Drone Strikes: Misunderstanding Asymmetry
I guess the moment of the Senate Judiciary Committee hearing on drones when I got really frustrated was when Retired Colonel Martha McSally said we didn’t need any special rules for drones (which she tried to insist be called Remotely Piloted Aircraft; though she admitted the military has used two different acronyms incorporating “unmanned,” she suggested it amounts to an Al Qaeda PsyOp to call drones drones because that implies they’re unmanned). In particular, we didn’t have to think specially about the asymmetric advantage drones give us.
McSally: [drones] are an asymmetrical advantage we have. It’s okay to use our asymmetrical advantage. Rules should not be different.
Don’t get me wrong. If the issue is about winning an all out battle for the physical survival of the US, I can see using America’s asymmetrical advantage.
But McSally was sitting four seats away from Farea al-Muslimi, who had just described how his Yemeni village of Wessab had responded when Hameed Al-Radmi was droned to death in his home village less than a week ago.
Just six days ago, this so-called war came straight to my village. As I was thinking about my testimony and preparing to travel to the United States to participate in this hearing, I learned that a missile from a U.S. drone had struck the village where I was raised. Ironically, I was sitting with a group of American diplomats in Sana’a at a farewell dinner for a dear American friend when the strike happened. As I was leaving my American friends, both of my mobile phones began to receive a storm of text messages and calls.
For almost all of the people in Wessab, I’m the only person with any connection to the United States. They called and texted me that night with questions that I could not answer: Why was the United States terrifying them with these drones? Why was the United States trying to kill a person with a missile when everyone knows where he is and he could have been easily arrested?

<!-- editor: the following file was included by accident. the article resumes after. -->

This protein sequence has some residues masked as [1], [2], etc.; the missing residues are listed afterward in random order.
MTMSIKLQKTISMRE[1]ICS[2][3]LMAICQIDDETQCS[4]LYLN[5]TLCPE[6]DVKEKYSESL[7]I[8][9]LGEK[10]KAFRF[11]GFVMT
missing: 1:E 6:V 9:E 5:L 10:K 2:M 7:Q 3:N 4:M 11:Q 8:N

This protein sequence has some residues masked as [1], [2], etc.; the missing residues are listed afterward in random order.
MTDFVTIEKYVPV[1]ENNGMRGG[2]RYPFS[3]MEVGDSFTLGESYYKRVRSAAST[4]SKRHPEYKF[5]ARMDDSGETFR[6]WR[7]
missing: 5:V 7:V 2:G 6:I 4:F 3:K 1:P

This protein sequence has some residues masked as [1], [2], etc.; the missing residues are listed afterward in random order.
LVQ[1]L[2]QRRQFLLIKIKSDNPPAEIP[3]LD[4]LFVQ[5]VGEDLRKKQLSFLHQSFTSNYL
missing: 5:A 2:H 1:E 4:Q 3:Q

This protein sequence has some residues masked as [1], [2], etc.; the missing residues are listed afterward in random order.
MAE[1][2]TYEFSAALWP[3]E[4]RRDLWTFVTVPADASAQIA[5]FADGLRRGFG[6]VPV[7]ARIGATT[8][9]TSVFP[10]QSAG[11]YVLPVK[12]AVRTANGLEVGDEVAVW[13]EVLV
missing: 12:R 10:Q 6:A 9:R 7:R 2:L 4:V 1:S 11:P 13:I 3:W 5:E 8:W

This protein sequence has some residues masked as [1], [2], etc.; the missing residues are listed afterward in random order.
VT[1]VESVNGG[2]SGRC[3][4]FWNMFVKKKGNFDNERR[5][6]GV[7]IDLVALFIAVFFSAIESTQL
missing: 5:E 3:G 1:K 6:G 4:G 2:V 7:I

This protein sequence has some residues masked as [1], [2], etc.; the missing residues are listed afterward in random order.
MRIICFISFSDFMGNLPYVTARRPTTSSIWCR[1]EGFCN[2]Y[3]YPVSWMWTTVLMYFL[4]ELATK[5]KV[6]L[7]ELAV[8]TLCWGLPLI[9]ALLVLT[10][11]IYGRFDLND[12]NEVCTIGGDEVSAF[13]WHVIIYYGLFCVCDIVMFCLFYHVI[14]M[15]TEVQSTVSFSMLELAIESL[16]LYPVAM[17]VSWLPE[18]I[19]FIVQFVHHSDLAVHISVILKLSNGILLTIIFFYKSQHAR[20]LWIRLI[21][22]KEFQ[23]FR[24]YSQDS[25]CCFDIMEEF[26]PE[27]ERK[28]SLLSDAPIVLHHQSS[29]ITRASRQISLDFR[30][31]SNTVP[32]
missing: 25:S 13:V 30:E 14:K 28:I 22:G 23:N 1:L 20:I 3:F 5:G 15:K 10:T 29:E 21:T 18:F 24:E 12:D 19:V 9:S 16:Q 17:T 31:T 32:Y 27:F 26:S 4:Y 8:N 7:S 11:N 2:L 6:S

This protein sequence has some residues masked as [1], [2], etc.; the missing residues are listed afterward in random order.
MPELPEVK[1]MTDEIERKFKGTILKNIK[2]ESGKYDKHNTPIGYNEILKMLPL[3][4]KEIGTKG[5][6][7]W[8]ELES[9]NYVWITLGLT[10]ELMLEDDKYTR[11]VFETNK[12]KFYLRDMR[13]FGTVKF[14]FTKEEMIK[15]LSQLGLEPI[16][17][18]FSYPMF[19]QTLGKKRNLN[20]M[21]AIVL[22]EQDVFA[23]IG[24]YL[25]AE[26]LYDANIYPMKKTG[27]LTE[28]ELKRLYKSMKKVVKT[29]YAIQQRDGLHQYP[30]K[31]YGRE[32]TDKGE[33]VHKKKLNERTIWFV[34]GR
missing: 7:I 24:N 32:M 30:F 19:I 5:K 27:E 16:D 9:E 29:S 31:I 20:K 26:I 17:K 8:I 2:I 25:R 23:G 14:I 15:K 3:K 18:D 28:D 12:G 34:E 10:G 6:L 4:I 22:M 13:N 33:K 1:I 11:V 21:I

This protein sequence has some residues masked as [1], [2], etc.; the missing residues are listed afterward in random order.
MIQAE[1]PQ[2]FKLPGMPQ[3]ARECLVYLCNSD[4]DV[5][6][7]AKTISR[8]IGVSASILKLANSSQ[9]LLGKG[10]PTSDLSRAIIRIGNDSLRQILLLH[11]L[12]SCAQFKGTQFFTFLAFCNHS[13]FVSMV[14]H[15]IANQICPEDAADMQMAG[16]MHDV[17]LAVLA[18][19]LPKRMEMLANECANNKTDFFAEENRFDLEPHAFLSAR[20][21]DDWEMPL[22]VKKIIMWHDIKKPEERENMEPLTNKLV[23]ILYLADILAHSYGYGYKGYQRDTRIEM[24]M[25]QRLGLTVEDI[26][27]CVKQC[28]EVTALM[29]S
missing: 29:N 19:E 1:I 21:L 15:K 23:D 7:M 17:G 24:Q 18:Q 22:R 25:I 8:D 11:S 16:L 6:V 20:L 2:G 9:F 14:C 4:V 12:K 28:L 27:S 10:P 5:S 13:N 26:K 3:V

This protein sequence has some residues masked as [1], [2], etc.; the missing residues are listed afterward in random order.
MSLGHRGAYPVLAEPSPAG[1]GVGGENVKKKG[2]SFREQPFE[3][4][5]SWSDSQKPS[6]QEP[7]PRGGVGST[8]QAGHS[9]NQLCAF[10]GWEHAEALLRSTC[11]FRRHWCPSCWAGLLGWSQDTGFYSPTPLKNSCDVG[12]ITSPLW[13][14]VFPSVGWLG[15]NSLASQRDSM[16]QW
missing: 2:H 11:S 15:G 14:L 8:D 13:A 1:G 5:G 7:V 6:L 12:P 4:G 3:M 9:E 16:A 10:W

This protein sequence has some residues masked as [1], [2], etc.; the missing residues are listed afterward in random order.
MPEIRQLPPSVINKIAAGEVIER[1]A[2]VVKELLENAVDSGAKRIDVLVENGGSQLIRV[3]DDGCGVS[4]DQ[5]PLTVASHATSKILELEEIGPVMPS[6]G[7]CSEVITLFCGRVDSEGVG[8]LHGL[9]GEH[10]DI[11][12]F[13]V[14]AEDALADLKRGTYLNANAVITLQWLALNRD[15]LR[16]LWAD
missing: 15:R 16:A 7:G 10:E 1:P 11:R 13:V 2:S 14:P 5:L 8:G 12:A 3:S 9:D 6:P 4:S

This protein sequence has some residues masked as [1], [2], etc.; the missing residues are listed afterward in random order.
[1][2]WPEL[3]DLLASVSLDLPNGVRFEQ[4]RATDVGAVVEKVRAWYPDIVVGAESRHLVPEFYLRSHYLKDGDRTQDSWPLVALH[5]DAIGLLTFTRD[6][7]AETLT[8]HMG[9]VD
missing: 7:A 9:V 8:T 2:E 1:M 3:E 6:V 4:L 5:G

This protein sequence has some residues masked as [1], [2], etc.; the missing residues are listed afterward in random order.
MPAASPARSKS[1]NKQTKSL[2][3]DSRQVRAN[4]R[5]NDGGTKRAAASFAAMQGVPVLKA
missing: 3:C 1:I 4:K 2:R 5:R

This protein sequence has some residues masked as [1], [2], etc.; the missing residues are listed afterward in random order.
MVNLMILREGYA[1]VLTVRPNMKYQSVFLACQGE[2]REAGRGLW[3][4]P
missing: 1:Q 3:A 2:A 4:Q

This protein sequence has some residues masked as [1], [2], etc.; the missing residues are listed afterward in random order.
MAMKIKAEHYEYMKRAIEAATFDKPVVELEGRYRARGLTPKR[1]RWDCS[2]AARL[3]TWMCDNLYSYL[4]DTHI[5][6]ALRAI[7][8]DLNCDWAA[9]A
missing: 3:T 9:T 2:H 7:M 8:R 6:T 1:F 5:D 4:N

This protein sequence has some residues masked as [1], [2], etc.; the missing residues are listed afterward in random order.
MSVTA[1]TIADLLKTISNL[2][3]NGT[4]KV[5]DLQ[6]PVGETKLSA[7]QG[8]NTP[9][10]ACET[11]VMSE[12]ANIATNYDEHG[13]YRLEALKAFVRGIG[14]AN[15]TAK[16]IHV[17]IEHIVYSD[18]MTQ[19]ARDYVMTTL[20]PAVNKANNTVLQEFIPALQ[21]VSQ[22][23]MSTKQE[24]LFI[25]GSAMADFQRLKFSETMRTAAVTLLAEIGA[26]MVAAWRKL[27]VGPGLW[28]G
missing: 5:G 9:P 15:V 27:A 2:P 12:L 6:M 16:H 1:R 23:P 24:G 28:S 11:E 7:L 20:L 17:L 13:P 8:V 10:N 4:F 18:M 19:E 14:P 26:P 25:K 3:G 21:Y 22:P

After the strike, the farmers in Wessab were afraid and angry. They were upset because they know Al-Radmi but they did not know that he was a target, so they could have potentially been with him during the missile strike. Some of the people that were with Al-Radmi when he was killed were never affiliated with AQAP and only knew Al-Radmi socially. The farmers in my village were angry because Al-Radmi was a man with whom government security chiefs had a close connection. He received cooperation from and had an excellent relationship with the government agencies in the village. This made him look legitimate and granted him power in the eyes of those poor farmers, who had no idea that being with him meant they were risking death from a U.S. drone.
In the past, most of Wessab’s villagers knew little about the United States. My stories about my experiences in America, my American friends, and the American values that I saw for myself helped the villagers I talked to understand the America that I know and love. Now, however, when they think of America they think of the terror they feel from the drones that hover over their heads ready to fire missiles at any time.
It’s not that I question McSally’s uber-competence; her competence and intelligence were clear from her testimony.
It’s just that she — and Lindsey Graham, who had a gleam on his face as he said something virtually identical about asymmetry — seems to misunderstand the relationship here. Indeed, Lindsey even dismissed al-Muslimi’s testimony by suggesting that, after invoking a visit to Yemen, he knew that Pakistan and Yemen’s governments were unreliable counterterrorism partners and therefore we had to use drone strikes.
But that all forgets that we’re trying to do two things: neutralize the few terrorists who are legitimately targeting the United Staes in Pakistan and Yemen, and convincing Yemenis and Pakistanis and others not only that their government better represents their interests than al Qaeda, but that we have their best interests in mind, too.
And yet neither McSally nor Lindsey seemed to get that using asymmetric weapons against Hameed Al-Radmi also communicated to the villagers of Wessab that we felt entitled to use asymmetric weapons against them, too.
So here we had a young man who we’ve invested a lot of energy and money into preparing to be an American-friendly leader going forward, testifying before the Senate, and two of the participants in that hearing responded to a story (really, multiple stories) about how drones impact on completely innocent people we’re trying to persuade by boasting that we prefer to use these drone strikes because no one in his country can do anything about them.
I don’t think you can separate this — the gleeful use of asymmetry against those we’re trying to kill from the impact that asymmetry has on those we’re trying to persuade.